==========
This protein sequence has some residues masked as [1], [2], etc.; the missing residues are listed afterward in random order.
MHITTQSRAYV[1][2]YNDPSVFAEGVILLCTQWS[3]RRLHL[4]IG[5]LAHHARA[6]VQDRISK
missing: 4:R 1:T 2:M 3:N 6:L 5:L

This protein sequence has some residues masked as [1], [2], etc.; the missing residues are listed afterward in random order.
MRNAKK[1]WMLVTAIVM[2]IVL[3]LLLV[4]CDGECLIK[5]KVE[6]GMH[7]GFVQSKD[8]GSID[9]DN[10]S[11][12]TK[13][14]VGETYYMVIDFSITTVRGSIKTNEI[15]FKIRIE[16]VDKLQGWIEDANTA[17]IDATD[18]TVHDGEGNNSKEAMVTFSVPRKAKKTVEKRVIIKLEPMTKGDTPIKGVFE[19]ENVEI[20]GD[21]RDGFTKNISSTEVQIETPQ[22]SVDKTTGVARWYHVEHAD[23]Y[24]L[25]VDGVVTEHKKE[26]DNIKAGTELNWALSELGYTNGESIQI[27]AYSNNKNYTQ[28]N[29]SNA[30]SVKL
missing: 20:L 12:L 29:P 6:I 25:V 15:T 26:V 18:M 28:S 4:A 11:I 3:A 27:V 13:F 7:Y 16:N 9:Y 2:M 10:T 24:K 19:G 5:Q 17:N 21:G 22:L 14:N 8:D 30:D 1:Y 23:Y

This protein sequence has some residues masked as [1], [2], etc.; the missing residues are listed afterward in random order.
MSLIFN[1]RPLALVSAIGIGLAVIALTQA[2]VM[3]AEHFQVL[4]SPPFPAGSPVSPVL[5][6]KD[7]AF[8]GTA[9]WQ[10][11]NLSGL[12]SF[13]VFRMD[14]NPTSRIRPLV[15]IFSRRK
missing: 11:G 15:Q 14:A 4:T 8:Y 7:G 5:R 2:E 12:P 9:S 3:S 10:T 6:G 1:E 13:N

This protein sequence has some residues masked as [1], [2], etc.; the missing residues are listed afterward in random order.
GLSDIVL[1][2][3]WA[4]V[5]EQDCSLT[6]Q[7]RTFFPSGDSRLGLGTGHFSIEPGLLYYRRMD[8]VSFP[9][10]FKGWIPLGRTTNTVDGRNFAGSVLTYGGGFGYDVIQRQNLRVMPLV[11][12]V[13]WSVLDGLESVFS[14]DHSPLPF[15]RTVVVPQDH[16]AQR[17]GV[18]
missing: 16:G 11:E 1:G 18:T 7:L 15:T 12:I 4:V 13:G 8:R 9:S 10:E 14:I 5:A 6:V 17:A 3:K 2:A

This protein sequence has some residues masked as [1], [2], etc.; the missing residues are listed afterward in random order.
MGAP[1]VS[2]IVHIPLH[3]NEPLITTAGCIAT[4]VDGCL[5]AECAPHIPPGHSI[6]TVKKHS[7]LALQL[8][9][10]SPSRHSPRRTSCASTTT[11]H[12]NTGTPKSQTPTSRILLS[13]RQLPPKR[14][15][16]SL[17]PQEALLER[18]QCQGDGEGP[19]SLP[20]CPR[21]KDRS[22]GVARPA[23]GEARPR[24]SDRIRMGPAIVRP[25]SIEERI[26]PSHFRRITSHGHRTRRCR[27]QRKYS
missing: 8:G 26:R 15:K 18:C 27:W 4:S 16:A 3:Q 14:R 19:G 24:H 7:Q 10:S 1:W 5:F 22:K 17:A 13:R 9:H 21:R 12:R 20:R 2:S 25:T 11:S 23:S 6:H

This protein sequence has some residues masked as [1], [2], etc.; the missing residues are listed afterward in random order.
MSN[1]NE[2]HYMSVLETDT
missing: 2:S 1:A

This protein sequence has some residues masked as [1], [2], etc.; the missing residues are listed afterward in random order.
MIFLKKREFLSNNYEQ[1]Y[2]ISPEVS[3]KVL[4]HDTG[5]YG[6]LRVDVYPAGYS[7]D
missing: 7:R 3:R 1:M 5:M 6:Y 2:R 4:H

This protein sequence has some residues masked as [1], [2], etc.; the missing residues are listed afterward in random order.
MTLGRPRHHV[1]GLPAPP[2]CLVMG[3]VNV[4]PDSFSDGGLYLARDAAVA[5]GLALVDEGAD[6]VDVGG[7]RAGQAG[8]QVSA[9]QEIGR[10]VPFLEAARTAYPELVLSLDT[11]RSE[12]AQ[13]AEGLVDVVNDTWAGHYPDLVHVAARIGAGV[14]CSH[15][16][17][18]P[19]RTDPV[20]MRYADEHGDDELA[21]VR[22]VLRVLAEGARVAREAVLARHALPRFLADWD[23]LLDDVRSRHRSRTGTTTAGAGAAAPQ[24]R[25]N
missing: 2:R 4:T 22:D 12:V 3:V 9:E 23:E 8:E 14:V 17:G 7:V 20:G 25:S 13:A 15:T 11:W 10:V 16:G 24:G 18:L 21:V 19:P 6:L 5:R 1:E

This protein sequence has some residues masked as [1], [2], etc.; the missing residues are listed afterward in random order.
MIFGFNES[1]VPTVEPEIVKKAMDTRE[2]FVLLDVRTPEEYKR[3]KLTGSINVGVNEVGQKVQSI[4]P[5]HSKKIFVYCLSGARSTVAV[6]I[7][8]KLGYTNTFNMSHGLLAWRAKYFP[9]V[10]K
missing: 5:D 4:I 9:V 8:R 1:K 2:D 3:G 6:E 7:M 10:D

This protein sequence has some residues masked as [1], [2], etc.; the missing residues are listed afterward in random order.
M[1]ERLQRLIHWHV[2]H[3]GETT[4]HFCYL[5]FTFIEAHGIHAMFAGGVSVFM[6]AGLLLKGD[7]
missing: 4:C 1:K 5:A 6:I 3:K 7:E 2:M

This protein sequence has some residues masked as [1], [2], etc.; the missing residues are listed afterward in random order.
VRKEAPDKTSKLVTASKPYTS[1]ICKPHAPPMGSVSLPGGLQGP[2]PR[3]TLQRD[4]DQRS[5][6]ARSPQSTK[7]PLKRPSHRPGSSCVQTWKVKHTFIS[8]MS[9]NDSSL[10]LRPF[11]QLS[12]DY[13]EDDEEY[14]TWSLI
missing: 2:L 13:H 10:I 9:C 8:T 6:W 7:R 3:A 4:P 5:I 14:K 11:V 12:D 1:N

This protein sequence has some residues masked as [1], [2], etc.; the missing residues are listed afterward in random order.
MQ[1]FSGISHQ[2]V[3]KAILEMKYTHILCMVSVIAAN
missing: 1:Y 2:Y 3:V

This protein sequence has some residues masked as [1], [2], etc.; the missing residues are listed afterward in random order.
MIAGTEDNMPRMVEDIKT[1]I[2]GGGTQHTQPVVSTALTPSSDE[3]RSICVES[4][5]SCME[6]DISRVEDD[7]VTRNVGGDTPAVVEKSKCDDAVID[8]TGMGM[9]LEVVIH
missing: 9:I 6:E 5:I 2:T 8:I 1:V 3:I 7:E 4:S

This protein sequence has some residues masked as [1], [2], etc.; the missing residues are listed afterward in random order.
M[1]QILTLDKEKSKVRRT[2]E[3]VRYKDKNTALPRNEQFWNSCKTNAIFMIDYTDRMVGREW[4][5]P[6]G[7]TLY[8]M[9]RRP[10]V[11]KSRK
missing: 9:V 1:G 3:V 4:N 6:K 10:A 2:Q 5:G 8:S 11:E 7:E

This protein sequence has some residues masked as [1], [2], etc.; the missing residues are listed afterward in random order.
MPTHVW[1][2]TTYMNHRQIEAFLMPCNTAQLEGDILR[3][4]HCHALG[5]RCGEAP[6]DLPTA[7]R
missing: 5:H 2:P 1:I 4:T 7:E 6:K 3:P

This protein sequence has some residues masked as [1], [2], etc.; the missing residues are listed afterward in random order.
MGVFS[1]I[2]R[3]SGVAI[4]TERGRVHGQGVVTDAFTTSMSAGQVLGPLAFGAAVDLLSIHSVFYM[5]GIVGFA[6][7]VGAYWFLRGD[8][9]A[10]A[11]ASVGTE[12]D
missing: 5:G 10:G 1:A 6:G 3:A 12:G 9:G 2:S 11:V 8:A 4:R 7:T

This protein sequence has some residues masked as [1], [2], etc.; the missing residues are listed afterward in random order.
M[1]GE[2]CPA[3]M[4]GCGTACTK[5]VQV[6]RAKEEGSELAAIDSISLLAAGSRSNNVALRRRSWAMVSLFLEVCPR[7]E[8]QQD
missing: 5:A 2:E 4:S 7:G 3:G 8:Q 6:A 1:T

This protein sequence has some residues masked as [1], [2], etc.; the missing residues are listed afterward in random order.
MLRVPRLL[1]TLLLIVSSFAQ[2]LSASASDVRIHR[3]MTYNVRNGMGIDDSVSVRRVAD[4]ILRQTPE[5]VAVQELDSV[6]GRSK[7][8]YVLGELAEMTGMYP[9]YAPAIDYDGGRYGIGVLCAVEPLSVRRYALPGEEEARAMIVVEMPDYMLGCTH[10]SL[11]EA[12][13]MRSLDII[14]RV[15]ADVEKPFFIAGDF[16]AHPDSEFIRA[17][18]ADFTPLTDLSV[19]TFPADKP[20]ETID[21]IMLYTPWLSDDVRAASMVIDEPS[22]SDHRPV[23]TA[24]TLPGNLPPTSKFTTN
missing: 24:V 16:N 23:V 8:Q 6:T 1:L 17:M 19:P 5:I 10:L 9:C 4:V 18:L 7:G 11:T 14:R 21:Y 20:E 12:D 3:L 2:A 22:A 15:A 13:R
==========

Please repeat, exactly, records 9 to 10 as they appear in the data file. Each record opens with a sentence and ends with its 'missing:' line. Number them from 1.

This protein sequence has some residues masked as [1], [2], etc.; the missing residues are listed afterward in random order.
MIFGFNES[1]VPTVEPEIVKKAMDTRE[2]FVLLDVRTPEEYKR[3]KLTGSINVGVNEVGQKVQSI[4]P[5]HSKKIFVYCLSGARSTVAV[6]I[7][8]KLGYTNTFNMSHGLLAWRAKYFP[9]V[10]K
missing: 5:D 4:I 9:V 8:R 1:K 2:D 3:G 6:E 7:M 10:D

This protein sequence has some residues masked as [1], [2], etc.; the missing residues are listed afterward in random order.
M[1]ERLQRLIHWHV[2]H[3]GETT[4]HFCYL[5]FTFIEAHGIHAMFAGGVSVFM[6]AGLLLKGD[7]
missing: 4:C 1:K 5:A 6:I 3:K 7:E 2:M